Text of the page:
Ever wondered what it takes to become an accredited stakeholder in the eyes of ECHA, the European Chemicals Agency, which is the governing body of REACH regulation?
A stakeholder is defined within ECHA as “an individual, group, institution or government with an interest or concern, either economic, societal, or environmental, in a particular measure, proposal or event.”
ECHA´s Management Board just revised the criteria that defines how stakeholder organizations are granted an accreditation with ECHA. Here are the five eligibility criteria for so-called Accredited Stakeholders, as amended:
Criteria 1 – Established in and for the EU
An entity seeking status as an accredited stakeholder must be legally established within the EU/EEA and have activities at the EU level. This means that an eligible organisation has to be legally established in one of the EU Member States, Iceland, Liechtenstein or Norway. EU level activities are activities targeted at an EU-wide audience, i.e. not limited to the local, national or regional level. To prove it, the place of legal establishment may be evidenced by the founding document or any other suitable document proving that the entity’s seat is located in the EU, Iceland, Liechtenstein or Norway. (Organisations can explain the scope of their activities in the application form.)
Criteria 2 – Legitimate interest
The entitiy must have a “legitimate interest” in the areas of work of ECHA. This means that the organisation applying for accredited stakeholdership represents a sector affected by the EU chemicals legislation (such as the REACH, CLP, Biocides or PIC Regulation) falling within the scope of the tasks of ECHA. An organisation is also considered to have a legitimate interest in the areas of work of ECHA if it represents a sector indirectly affected by the legislation; this can also include non-governmental organisations (NGOs) engaged in issues affected by the mentioned legislation. Typcially, ECHA’s Accredited Stakeholders are active in industry, human health, animal welfare, environmental protection, scientific research and development, and consumer protection. Organisations are expected to depict their legitimate interest in the application.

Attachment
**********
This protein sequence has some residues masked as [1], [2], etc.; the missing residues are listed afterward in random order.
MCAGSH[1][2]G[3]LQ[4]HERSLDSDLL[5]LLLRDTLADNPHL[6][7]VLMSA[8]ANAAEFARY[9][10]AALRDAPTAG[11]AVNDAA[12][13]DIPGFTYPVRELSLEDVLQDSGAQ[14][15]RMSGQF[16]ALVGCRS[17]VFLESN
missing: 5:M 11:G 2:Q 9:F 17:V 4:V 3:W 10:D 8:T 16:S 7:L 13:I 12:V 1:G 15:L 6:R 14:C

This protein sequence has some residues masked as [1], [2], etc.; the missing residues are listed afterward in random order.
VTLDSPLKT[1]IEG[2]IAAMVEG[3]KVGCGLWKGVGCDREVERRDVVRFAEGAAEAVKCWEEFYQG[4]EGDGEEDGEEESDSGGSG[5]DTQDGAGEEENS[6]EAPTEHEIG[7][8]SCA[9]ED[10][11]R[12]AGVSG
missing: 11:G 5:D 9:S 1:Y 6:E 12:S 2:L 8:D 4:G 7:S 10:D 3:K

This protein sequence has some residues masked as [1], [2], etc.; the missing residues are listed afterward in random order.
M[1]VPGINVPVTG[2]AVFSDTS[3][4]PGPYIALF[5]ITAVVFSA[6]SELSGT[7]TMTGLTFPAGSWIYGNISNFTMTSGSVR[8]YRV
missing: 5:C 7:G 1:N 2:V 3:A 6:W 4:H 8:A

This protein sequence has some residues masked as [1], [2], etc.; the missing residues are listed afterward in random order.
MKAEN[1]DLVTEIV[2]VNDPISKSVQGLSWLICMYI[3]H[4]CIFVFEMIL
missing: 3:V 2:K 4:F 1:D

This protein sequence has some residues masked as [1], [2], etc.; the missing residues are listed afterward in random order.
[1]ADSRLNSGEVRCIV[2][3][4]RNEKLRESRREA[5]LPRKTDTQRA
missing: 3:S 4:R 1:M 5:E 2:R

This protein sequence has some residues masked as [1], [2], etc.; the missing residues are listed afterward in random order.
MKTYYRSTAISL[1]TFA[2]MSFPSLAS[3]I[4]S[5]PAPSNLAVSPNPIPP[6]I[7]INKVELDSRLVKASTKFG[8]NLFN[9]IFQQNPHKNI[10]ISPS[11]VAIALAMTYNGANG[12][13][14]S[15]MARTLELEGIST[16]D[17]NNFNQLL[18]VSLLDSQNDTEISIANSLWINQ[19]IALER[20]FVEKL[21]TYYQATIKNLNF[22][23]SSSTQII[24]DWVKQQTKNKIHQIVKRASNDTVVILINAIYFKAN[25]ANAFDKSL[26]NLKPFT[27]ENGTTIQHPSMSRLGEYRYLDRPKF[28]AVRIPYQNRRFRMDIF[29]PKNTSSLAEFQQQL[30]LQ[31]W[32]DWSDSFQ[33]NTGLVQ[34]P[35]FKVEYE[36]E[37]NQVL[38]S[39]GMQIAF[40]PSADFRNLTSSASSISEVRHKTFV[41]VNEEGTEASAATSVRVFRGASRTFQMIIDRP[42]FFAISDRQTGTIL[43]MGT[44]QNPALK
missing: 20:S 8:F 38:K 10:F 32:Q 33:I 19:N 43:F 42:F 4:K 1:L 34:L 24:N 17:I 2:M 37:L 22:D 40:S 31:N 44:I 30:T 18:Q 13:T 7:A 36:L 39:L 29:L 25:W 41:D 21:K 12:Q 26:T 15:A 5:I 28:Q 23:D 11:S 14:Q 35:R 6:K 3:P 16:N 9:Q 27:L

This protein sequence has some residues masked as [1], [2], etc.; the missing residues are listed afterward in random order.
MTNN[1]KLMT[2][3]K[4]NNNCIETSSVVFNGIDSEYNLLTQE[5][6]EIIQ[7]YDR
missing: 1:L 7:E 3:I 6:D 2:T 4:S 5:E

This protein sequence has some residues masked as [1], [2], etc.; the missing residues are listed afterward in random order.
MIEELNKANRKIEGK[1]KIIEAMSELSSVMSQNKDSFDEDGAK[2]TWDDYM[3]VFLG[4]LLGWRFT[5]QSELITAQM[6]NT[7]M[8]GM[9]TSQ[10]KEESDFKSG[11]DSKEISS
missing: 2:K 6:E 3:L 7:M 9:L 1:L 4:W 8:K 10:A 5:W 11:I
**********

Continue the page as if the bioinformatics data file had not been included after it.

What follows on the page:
Criteria 3 – Representative
The entity must be “representative” in the field of their competence. This means the organization must represent the interests of a substantial part of the actors in its field of competence. ECHA’s Accredited Stakeholders should be representative of actors in their sector or field of competence. The necessary number of member organisations and their size depends on the structure of the relevant sector. (Note: the sector need not have a particular size, but must be distinguishable from other sectors with different fields of interest.) Organisations are expected to set out why they can be considered “representative” in the application form.
Criteria 4 – Non-profit
Entities must be “non-profit” and not exclusively represent individual companies. A non-profit organisation here means one which is not operating for its own commercial profit or gain but conducts its operations for the benefit of its members or of the general public.
Non-profit status may be evidenced by the founding document or any other suitable document and must be provided during the application process.
Criteria 5 – Register
Organization must be registered in the Register of Interest Representatives maintained by the European Commission. This criterion only applies in cases where the organization wishes to participate as an observer in the Committee and Forum meetings of ECHA. There is no charge to register, it’s necessary for tracking the flow of information.
All organizations are requested to indicate their registration number in the application form.
Note: all accredited stakeholders who wish to attend ECHA Committee and Forum meetings need to sign up in the Transparency Register, which is operated by the European parliament and the European Commission.